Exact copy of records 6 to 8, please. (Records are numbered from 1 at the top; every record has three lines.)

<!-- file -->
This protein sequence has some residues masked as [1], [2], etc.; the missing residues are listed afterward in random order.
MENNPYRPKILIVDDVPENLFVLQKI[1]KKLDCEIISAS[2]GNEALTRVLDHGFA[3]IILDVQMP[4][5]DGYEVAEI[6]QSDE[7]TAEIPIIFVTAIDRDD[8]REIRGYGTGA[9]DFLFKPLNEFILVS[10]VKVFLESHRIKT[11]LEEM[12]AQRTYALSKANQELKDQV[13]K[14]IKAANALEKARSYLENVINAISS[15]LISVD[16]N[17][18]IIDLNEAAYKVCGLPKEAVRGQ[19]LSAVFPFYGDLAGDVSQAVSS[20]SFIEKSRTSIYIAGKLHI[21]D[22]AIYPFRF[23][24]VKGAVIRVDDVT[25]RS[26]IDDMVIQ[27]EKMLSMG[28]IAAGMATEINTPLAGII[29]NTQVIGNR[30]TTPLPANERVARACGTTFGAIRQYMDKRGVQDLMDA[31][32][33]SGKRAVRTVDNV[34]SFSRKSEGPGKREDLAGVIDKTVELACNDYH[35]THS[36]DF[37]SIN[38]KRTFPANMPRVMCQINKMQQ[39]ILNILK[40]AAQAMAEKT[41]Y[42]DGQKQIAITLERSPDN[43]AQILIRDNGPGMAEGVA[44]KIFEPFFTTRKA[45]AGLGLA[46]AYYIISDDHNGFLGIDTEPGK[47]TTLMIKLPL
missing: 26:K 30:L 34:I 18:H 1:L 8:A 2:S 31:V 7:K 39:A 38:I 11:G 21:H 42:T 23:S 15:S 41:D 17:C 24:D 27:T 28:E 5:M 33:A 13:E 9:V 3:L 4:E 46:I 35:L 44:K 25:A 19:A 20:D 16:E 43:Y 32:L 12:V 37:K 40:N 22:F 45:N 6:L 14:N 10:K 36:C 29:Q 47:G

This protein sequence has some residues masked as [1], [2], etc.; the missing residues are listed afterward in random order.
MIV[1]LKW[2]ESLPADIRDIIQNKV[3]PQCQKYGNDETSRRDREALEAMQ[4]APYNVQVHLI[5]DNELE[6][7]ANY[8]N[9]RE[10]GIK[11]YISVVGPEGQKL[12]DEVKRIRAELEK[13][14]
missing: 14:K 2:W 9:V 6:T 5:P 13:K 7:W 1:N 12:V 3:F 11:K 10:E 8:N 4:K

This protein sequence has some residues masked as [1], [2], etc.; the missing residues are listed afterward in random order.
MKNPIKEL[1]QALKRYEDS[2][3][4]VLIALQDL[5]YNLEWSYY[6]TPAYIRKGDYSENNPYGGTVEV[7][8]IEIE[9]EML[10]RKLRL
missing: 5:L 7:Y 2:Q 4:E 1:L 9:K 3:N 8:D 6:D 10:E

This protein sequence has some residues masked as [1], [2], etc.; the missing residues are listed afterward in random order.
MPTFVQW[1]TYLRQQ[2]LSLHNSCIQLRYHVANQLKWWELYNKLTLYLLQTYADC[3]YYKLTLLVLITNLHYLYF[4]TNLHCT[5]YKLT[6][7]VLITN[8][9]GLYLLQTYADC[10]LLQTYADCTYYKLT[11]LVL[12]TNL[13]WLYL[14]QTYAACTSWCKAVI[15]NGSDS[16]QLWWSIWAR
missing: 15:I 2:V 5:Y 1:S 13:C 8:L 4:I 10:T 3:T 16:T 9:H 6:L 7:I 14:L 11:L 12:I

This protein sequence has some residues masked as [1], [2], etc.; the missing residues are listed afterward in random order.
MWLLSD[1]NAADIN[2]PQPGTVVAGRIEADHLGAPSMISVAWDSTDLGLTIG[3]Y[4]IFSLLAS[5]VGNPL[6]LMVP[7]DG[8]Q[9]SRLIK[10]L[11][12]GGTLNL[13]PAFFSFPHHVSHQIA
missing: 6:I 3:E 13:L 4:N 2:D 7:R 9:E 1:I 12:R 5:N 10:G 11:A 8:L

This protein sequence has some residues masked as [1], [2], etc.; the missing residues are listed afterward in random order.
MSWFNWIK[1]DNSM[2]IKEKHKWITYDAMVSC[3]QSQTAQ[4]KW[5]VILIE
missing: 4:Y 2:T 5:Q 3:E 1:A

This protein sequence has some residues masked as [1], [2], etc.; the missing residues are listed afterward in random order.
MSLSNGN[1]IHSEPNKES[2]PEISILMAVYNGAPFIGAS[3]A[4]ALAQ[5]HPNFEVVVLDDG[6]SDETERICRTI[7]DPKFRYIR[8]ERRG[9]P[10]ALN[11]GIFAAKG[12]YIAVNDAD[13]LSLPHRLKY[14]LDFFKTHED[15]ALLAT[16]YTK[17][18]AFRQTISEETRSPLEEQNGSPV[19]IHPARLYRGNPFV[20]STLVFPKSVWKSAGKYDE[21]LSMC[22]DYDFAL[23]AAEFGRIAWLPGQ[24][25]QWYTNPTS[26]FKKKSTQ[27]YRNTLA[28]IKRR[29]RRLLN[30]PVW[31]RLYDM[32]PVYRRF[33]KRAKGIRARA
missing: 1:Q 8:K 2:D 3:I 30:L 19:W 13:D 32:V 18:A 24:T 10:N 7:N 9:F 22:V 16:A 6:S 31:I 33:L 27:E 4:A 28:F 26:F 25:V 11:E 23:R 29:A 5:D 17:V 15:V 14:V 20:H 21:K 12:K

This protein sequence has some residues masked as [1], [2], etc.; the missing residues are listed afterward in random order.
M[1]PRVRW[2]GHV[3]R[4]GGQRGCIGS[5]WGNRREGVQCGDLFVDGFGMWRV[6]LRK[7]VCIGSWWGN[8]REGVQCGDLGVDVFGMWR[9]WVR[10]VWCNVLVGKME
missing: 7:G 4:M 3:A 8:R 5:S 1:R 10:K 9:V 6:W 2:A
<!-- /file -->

This protein sequence has some residues masked as [1], [2], etc.; the missing residues are listed afterward in random order.
MSWFNWIK[1]DNSM[2]IKEKHKWITYDAMVSC[3]QSQTAQ[4]KW[5]VILIE
missing: 4:Y 2:T 5:Q 3:E 1:A

This protein sequence has some residues masked as [1], [2], etc.; the missing residues are listed afterward in random order.
MSLSNGN[1]IHSEPNKES[2]PEISILMAVYNGAPFIGAS[3]A[4]ALAQ[5]HPNFEVVVLDDG[6]SDETERICRTI[7]DPKFRYIR[8]ERRG[9]P[10]ALN[11]GIFAAKG[12]YIAVNDAD[13]LSLPHRLKY[14]LDFFKTHED[15]ALLAT[16]YTK[17][18]AFRQTISEETRSPLEEQNGSPV[19]IHPARLYRGNPFV[20]STLVFPKSVWKSAGKYDE[21]LSMC[22]DYDFAL[23]AAEFGRIAWLPGQ[24][25]QWYTNPTS[26]FKKKSTQ[27]YRNTLA[28]IKRR[29]RRLLN[30]PVW[31]RLYDM[32]PVYRRF[33]KRAKGIRARA
missing: 1:Q 8:K 2:D 3:I 30:L 19:W 13:D 32:V 18:A 24:T 10:N 7:N 9:F 22:V 16:A 6:S 31:I 33:L 27:E 4:A 28:F 26:F 25:V 11:E 23:R 29:A 5:D 17:V 15:V 14:V 20:H 21:K 12:K

This protein sequence has some residues masked as [1], [2], etc.; the missing residues are listed afterward in random order.
M[1]PRVRW[2]GHV[3]R[4]GGQRGCIGS[5]WGNRREGVQCGDLFVDGFGMWRV[6]LRK[7]VCIGSWWGN[8]REGVQCGDLGVDVFGMWR[9]WVR[10]VWCNVLVGKME
missing: 7:G 4:M 3:A 8:R 5:S 1:R 10:K 9:V 6:W 2:A